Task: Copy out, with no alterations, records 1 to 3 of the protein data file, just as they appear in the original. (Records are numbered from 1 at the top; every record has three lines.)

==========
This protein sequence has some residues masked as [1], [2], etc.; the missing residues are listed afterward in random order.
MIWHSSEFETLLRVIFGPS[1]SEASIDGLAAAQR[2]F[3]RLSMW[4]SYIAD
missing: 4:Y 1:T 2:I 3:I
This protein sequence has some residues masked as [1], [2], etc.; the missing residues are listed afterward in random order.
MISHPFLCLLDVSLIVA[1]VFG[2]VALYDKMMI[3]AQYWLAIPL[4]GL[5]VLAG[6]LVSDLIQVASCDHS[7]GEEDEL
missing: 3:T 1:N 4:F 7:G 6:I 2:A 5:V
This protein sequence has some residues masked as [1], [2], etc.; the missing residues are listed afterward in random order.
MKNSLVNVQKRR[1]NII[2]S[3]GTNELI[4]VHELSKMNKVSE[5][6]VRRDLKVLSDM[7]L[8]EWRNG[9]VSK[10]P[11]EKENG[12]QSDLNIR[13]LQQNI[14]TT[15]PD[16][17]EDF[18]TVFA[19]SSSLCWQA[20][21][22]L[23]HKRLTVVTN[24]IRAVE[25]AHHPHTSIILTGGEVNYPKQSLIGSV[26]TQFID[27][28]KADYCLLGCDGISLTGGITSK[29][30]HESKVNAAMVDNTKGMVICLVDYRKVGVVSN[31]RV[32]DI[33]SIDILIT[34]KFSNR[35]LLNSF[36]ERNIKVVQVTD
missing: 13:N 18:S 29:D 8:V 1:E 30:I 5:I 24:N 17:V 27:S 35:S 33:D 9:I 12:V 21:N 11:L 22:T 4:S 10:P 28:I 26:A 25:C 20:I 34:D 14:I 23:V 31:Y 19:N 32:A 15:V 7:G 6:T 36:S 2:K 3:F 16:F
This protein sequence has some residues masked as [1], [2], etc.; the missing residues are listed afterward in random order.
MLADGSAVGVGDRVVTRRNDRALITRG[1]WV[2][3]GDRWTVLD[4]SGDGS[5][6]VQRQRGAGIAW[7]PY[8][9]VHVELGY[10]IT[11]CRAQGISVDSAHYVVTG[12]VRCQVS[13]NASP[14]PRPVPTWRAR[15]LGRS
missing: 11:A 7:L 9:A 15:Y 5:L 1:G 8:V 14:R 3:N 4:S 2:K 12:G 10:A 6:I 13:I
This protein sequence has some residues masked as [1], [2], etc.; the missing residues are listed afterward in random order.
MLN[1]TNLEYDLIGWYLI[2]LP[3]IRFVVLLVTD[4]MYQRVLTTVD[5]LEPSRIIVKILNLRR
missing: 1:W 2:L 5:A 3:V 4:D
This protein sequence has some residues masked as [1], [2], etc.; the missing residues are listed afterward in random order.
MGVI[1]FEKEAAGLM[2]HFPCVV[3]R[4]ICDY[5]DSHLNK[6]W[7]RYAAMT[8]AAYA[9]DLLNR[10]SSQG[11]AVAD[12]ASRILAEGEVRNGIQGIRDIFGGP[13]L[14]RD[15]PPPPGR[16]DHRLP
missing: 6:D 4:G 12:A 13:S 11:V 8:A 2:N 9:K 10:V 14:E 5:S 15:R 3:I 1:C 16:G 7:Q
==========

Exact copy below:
This protein sequence has some residues masked as [1], [2], etc.; the missing residues are listed afterward in random order.
MIWHSSEFETLLRVIFGPS[1]SEASIDGLAAAQR[2]F[3]RLSMW[4]SYIAD
missing: 4:Y 1:T 2:I 3:I
This protein sequence has some residues masked as [1], [2], etc.; the missing residues are listed afterward in random order.
MISHPFLCLLDVSLIVA[1]VFG[2]VALYDKMMI[3]AQYWLAIPL[4]GL[5]VLAG[6]LVSDLIQVASCDHS[7]GEEDEL
missing: 3:T 1:N 4:F 7:G 6:I 2:A 5:V
This protein sequence has some residues masked as [1], [2], etc.; the missing residues are listed afterward in random order.
MKNSLVNVQKRR[1]NII[2]S[3]GTNELI[4]VHELSKMNKVSE[5][6]VRRDLKVLSDM[7]L[8]EWRNG[9]VSK[10]P[11]EKENG[12]QSDLNIR[13]LQQNI[14]TT[15]PD[16][17]EDF[18]TVFA[19]SSSLCWQA[20][21][22]L[23]HKRLTVVTN[24]IRAVE[25]AHHPHTSIILTGGEVNYPKQSLIGSV[26]TQFID[27][28]KADYCLLGCDGISLTGGITSK[29][30]HESKVNAAMVDNTKGMVICLVDYRKVGVVSN[31]RV[32]DI[33]SIDILIT[34]KFSNR[35]LLNSF[36]ERNIKVVQVTD
missing: 13:N 18:S 29:D 8:V 1:E 30:I 5:I 24:N 17:V 27:S 35:S 33:D 9:I 12:V 21:N 11:L 22:T 4:S 10:P 28:I 26:A 25:C 20:I 34:D 14:I 23:V 31:Y 19:N 32:A 15:V 7:G 6:T 36:S 2:K 3:F 16:F